Another Season of Seeing
21 September 2023 | 1:15 am

There are some thoughts/quotations that just get more and more true:

“To look at something is such a wonderful thing of which we still know so little.”

That’s Rilke.

And summer was full of looking and seeing and exquisitely ordinary mornings. Wondering what the plot is….

There Are Mornings

by Lisel Mueller

Even now, when the plot
calls for me to turn to stone,
the sun intervenes. Some mornings
in summer, I step outside
and the sky opens
and pours itself into me
as if I were a saint
about to die. But the plot
calls for me to live, be ordinary,
say nothing to anyone.
Inside the house,
the mirrors burn when I pass.

The plot has been all over the place in a certain way. I keep the book White Ink on my desk that contains this quotation:

“At this moment I am in a period of uneasiness because I have to rethink my existence: I have too many demands placed on me and I feel threatened. Really, next year, I am going to try to withdraw a bit but now I am getting into a system of contradictions which is painful for me….”

And that’s Hélène Cixous, who later in the same book says, “No need to hope. On the other hand, one should resist the temptation of weariness and discouragement…”

So yes, no need to hope but on the other hand hope.

And aren’t we always really rethinking our existence? Don’t we all have too many demands? Isn’t there always next year? And the contradictions??? Yes of course they are always at play.

The thing about the plot of an ordinary life is that it’s only revealed slowly and partially even to the one living it!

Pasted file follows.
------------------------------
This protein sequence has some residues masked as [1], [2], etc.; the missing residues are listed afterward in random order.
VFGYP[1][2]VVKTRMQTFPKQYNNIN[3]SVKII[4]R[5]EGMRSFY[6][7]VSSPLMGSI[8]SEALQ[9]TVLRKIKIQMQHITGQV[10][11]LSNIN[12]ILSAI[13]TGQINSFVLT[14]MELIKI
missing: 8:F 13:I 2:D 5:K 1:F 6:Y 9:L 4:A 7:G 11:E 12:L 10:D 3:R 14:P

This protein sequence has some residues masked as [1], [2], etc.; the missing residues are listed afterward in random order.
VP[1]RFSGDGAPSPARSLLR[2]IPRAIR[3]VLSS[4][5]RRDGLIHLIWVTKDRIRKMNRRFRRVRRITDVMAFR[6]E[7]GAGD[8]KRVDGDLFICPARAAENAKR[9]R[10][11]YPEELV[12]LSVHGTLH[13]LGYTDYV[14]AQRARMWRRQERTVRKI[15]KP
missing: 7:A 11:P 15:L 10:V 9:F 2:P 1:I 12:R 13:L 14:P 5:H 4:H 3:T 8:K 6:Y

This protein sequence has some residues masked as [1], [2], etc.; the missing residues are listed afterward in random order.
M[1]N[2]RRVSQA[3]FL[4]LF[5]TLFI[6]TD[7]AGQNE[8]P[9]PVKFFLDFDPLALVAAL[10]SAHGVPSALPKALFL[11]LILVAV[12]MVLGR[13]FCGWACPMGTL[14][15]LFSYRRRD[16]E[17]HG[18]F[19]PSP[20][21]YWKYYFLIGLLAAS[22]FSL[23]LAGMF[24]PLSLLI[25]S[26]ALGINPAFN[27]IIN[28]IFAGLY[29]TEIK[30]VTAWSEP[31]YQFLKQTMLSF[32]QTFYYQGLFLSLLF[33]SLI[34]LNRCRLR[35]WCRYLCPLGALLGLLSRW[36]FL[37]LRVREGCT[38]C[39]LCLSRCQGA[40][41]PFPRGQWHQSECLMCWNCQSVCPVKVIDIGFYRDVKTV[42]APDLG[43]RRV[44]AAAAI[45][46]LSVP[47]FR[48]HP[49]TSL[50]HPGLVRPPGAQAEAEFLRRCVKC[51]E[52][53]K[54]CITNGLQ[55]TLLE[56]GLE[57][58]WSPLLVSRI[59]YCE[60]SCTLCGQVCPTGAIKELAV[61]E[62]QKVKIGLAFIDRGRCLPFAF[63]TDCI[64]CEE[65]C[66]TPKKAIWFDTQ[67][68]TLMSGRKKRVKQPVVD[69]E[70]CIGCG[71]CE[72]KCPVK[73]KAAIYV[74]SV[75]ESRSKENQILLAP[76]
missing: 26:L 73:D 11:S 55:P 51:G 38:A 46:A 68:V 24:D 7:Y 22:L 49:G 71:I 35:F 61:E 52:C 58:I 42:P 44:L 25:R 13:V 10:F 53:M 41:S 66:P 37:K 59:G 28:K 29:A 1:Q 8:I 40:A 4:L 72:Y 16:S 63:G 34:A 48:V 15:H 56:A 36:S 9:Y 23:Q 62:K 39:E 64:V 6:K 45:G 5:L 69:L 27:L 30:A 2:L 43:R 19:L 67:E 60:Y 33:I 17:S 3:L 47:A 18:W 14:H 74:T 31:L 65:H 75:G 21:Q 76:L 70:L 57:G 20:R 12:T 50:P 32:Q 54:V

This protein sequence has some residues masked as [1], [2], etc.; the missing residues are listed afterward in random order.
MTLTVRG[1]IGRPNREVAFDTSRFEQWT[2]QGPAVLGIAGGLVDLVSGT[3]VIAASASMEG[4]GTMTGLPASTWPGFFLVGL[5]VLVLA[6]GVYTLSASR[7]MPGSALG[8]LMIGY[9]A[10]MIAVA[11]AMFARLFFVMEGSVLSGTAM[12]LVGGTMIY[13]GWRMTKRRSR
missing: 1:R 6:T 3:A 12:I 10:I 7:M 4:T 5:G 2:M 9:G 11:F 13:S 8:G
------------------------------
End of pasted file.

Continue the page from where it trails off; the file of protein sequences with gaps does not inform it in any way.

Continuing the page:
I sometimes laugh when I think back to my NY post and declaring 2023 to be the year of my ALL. This year, and it’s only September, has already exceeded expectations. I’m looking forward honestly to January when I can write down the plot of this past year, and call forth the next. (Carefully, very carefully….)

But also, don’t worry, it seems with every amazing thing that’s happened, there’s been a balance check. But I still believe in the unsaid, (a post I wrote in 2017), I still believe in the words of Nicole Brossard who says, “You have to be insane to confide the essential to anyone anywhere except in a poem.” 

Still, life is wonderful, still life is wonderful……My book on that subject and the art life will be coming out in January, and I remain very proud of it. More on that soon…..

In the meantime, our garden season is coming to a close, the poetry of fall is upon us. I will be spending a week away on a project I will be talking more about when I’m back….(you can tune in on Instagram if you like :) ). Thanks for being here…..